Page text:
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Dissecting the 3DMark03 controversy

What good is a benchmark?

RECENTLY, FUTUREMARK RELEASED the latest version of its 3DMark benchmark, and the PC enthusiast world took notice. Previous versions of 3DMark had developed quite a following, in part thanks to publications like us using the tests in evaluating PC hardware. FutureMark claims over 1.5 million copies of the benchmark were downloaded within 72 hours of its release. Steve over at Fileshack told me 3DMark03's release caused the biggest spike in download traffic in Fileshack's history—even bigger than the last major Counter-Strike release.

Meanwhile, just as FutureMark was introducing its new benchmark, graphics heavyweight NVIDIA initiated a public relations campaign aimed at undermining 3DMark03's credibility as a benchmark and discouraging use of the test in the enthusiast press. NVIDIA's first move was to mail out a whitepaper outlining its criticisms of 3DMark03. NVIDIA asked members of the press not to redistribute this document, only to paraphrase or offer excerpts. The document registered some specific complaints about 3DMark03's methodology, but its primary thrust was an overall critique of FutureMark's approach to 3DMark03 and of synthetic benchmarks in general.

The impact of NVIDIA's PR push was immediate and impressive. A number of web sites published articles raising questions about 3DMark03—in some cases, unfortunately, repeating NVIDIA's claims about the test without attribution and without critical evaluation of those claims. Since that time, a number of players, including FutureMark themselves, have weighed in with responses to NVIDIA's criticisms.

During the past couple of weeks, I've talked with representatives of NVIDIA, FutureMark, and ATI about this controversy in an attempt to better understand the issues involved. Also, over the past few days, some intriguing new details about the architecture of NVIDIA's new GeForce FX chip have come to light, and those revelations may help explain why NVIDIA has objected so strenuously to 3DMark03's design. I'll try to cover what's happened and why it matters. Let's start with some background on FutureMark, NVIDIA, and the creation of 3DMark03.

FutureMark, NVIDIA, and the genesis of a conflict
FutureMark is a small company based in Finland whose business depends on two primary sources of income: sales of the "Pro" versions of its benchmarks to end users and sales of memberships in its beta programs to independent hardware vendors (IHVs) like AMD, Intel, ATI, and NVIDIA. The beta program has several membership tiers, with pricing tied to level of participation. Broad participation in the beta program has been key to FutureMark's success. The beta program member list on FutureMark's website reads like a Who's Who of PC performance hardware. Tier-one participants include ATI, AMD, Intel, and Microsoft. Other members include graphics players like Matrox, S3 Graphics, SiS, Imagination Tech, and Trident, plus PC OEMs like Dell and Gateway.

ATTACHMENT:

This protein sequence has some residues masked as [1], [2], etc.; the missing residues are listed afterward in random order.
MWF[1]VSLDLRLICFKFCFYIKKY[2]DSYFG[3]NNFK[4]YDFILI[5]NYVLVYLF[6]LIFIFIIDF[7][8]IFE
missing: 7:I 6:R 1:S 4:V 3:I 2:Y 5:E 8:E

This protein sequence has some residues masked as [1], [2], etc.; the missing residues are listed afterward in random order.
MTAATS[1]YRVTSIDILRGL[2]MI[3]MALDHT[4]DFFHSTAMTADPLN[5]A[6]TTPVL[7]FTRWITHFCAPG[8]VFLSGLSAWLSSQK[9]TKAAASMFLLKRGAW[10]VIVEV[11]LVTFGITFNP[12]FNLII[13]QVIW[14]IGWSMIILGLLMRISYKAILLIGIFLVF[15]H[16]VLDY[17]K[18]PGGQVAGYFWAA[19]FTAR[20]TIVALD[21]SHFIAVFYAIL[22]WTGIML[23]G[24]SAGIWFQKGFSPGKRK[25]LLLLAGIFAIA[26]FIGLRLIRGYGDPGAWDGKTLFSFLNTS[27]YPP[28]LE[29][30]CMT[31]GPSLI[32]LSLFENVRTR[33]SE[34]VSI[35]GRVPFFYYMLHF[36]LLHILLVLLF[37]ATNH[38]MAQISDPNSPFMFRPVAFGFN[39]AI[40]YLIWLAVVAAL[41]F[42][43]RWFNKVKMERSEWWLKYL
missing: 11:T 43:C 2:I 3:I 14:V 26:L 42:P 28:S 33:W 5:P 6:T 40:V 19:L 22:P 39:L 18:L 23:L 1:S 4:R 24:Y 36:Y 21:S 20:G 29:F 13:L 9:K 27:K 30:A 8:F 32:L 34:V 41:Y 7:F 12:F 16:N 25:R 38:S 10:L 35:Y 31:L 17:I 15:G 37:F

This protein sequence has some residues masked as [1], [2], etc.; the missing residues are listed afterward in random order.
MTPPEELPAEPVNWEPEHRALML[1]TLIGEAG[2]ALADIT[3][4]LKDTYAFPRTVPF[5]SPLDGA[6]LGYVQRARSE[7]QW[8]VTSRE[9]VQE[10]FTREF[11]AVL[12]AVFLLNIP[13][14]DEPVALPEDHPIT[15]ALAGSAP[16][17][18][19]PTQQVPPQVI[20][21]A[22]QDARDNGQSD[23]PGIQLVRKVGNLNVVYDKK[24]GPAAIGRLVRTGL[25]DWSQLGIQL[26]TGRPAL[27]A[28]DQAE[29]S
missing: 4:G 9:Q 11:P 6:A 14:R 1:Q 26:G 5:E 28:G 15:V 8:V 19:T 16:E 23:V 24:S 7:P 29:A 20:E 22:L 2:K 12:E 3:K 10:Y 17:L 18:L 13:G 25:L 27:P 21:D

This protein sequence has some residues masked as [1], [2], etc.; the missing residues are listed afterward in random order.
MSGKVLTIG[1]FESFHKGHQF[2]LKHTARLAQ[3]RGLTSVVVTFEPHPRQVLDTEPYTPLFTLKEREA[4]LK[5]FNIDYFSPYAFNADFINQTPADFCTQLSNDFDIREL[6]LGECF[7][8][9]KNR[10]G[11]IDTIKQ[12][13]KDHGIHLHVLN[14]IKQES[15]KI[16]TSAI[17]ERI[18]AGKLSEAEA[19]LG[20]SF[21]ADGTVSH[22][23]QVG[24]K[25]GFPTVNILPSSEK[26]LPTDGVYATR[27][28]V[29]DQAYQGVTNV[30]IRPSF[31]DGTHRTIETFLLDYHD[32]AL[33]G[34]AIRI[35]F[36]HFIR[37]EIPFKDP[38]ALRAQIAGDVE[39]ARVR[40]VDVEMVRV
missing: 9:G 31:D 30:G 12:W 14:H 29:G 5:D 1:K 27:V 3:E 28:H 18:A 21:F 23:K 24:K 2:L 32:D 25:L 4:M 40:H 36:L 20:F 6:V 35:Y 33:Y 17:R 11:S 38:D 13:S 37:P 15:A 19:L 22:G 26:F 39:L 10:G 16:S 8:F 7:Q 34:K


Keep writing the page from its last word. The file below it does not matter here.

The months-long process of developing a new revision of 3DMark involves input and feedback from beta program partners about a series of design documents, alpha builds, and beta builds of the benchmark. As I understand it, NVIDIA had been a top-tier FutureMark beta program member during the development of 3DMark03 until the first of December, when NVIDIA's membership renewal came due. At that time, NVIDIA elected not to renew its membership. 3DMark03 was in the beta stage of development at this point, and was essentially feature-complete.

By all accounts, NVIDIA's decision not to renew its membership was triggered by its dissatisfaction with the 3DMark03 product and with FutureMark's responses to NVIDIA's input on 3DMark03's composition. Clearly the two parties had substantive disagreements over how 3DMark03 should be built. The questions now are, what were those disagreements, and who was right?

Was NVIDIA miffed because 3DMark03 wouldn't give its new GeForce FX chip a fair shake? Or because the test would disadvantage NVIDIA's current products in the GeForce4 line? Early benchmark results from 3DMark03 aren't as instructive one might expect. The HardOCP tested the GeForce FX versus the Radeon 9700 Pro, and results were mixed. In the first round of tests, the Radeon 9700 Pro won handily. A second set of tests with updated drivers from NVIDIA, however, showed the GeForce FX taking a narrow lead in the overall game score.

Our own testing with NVIDIA's current generation of 3D chips, the GeForce4 line, didn't look too good for NVIDIA:

But such things are to be expected when one's competitor is a technology generation ahead, especially in a benchmark that purports to be forward-looking. Besides, NVIDIA told me straight up its complaints aren't about 3DMark03's performance on its GF4 cards.